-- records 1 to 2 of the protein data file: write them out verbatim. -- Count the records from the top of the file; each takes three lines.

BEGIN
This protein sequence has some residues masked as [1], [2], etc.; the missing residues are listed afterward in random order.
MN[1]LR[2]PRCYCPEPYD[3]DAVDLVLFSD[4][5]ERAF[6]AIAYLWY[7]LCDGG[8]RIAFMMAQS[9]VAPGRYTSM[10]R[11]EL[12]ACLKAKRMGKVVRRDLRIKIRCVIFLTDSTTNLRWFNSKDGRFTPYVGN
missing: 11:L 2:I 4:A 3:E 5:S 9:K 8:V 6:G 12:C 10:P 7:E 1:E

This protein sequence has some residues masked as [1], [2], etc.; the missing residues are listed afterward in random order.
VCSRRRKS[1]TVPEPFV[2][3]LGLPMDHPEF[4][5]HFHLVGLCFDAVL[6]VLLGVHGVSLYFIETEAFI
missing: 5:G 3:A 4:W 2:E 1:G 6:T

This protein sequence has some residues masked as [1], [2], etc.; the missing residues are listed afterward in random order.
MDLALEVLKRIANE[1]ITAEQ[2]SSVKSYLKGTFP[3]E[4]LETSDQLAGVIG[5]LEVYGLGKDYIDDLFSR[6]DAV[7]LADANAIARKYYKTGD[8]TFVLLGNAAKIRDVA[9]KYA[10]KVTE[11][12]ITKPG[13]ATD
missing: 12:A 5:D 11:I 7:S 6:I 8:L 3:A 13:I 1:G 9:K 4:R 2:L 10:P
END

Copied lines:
This protein sequence has some residues masked as [1], [2], etc.; the missing residues are listed afterward in random order.
MN[1]LR[2]PRCYCPEPYD[3]DAVDLVLFSD[4][5]ERAF[6]AIAYLWY[7]LCDGG[8]RIAFMMAQS[9]VAPGRYTSM[10]R[11]EL[12]ACLKAKRMGKVVRRDLRIKIRCVIFLTDSTTNLRWFNSKDGRFTPYVGN
missing: 11:L 2:I 4:A 3:E 5:S 9:K 8:V 6:G 12:C 10:P 7:E 1:E

This protein sequence has some residues masked as [1], [2], etc.; the missing residues are listed afterward in random order.
VCSRRRKS[1]TVPEPFV[2][3]LGLPMDHPEF[4][5]HFHLVGLCFDAVL[6]VLLGVHGVSLYFIETEAFI
missing: 5:G 3:A 4:W 2:E 1:G 6:T